40 Questions About Prayer – Joseph C. Harrod
One of the very best books on Prayer I have ever read (and I’ve read of lot of them). Balanced, sober, and uplifting. A job well done.
Yeshua: The Life of the Messiah from a Messianic Jewish Perspective (Vol. 1) – Arnold Fruchtenbaum
Finally, I was sent this book by a kind friend who wanted an opinion on it. It is the first of a massive four volume work. My intention was to review it but I felt that the review would be too negative, so I didn’t write it. Dr. Fruchtenbaum is a messianic Jewish teacher whose ministry is focused on the Jews, and this has to be kept in mind. With that said I have to report that this large book is thin on biblical exposition of its subject. It relies heavily (and questionably) upon parallels and echoes from Mishnaic/Talmudic Jewish sources, most of which stem from a time long after the times of Jesus (which is acknowledged by the author). As such the light cast from the non-inspired sources on the inspired ones is suspect. The trouble with this method is that for every assertion made on the basis of a targum another view is possible depending on the choice of source and the weight given to it (e.g., the Dead Sea Scrolls). Any familiarity with e.g., N. T. Wright or Peter Stuhlmacher will reveal this.
6 thoughts on “Thoughts on Books I Read in 2022”
Apparently there’s a Single Volume summary of “Yeshua” without the references. Thanks for your thoughts, Paul. Maybe one day I’ll look at it.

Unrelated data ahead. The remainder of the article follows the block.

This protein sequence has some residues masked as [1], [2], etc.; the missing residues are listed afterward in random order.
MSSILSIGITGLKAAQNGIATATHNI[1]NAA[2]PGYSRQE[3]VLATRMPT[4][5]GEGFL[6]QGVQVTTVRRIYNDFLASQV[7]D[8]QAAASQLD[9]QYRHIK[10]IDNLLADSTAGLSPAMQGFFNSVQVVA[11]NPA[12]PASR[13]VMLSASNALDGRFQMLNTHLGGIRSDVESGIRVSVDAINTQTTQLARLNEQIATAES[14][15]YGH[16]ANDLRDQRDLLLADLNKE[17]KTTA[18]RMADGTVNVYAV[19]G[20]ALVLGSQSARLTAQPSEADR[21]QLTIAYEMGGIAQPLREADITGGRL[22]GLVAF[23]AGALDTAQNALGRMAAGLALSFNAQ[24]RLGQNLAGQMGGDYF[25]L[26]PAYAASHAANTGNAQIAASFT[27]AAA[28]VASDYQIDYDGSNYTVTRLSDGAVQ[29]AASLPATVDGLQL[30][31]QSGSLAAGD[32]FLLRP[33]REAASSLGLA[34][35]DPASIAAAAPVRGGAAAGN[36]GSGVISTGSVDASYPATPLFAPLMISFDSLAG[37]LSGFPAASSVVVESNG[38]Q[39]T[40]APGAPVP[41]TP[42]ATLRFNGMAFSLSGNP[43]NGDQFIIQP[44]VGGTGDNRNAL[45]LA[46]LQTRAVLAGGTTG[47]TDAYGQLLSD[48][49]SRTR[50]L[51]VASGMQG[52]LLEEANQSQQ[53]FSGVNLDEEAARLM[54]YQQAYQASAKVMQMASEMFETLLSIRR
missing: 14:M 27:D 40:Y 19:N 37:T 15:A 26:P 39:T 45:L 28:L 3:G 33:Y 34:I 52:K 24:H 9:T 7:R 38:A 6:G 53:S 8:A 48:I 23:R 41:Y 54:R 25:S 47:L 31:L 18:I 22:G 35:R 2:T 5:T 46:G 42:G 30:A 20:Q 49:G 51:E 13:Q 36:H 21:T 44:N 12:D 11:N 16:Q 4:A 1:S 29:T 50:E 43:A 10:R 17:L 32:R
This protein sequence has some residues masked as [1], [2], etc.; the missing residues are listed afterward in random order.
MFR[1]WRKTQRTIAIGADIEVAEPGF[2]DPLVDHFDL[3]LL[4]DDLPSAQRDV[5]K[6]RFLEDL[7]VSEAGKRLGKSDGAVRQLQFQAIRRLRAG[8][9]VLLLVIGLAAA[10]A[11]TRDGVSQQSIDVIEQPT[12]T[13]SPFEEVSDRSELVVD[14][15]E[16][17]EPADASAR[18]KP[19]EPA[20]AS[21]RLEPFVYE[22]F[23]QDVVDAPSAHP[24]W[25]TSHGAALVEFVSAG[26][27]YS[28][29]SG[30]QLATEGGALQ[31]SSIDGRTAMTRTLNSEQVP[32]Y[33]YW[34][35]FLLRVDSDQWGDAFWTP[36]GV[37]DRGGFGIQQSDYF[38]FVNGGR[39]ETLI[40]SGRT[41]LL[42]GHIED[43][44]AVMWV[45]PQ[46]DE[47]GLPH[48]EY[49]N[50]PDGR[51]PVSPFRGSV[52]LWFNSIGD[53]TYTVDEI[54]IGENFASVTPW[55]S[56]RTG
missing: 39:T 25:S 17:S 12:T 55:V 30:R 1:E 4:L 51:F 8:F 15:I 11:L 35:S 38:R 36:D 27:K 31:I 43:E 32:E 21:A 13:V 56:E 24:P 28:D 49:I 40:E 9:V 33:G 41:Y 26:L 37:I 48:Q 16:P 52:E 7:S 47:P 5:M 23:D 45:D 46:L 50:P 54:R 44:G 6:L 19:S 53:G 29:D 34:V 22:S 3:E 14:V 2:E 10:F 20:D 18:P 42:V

The problem is with the method. The Scriptures are enough. But if one needs Jewish background material pre-70 A.D. going to the Talmud isn’t going to help much. I would start with the works of J. Julius Scott and Larry Helyer.
Agree, Paul. I have one of Helyer’s offerings on my shelf. Will take another look at that.
Especially his ‘Exploring the Literature of the Second Temple Period.” Very good.
Are you familiar with Richard Averbeck’s “The Old Testament Law for the Life of the Church” that was published last September? I remember that you favorably reviewed his contribution to “Israel, the Church, and the Middle East” a few years ago. The table of contents indicates that the first part is a treatment of the biblical covenants. I think this might have been worth consulting for your last book, but of course it was not in print yet.
Thanks Christian. I will have to take a gander at it.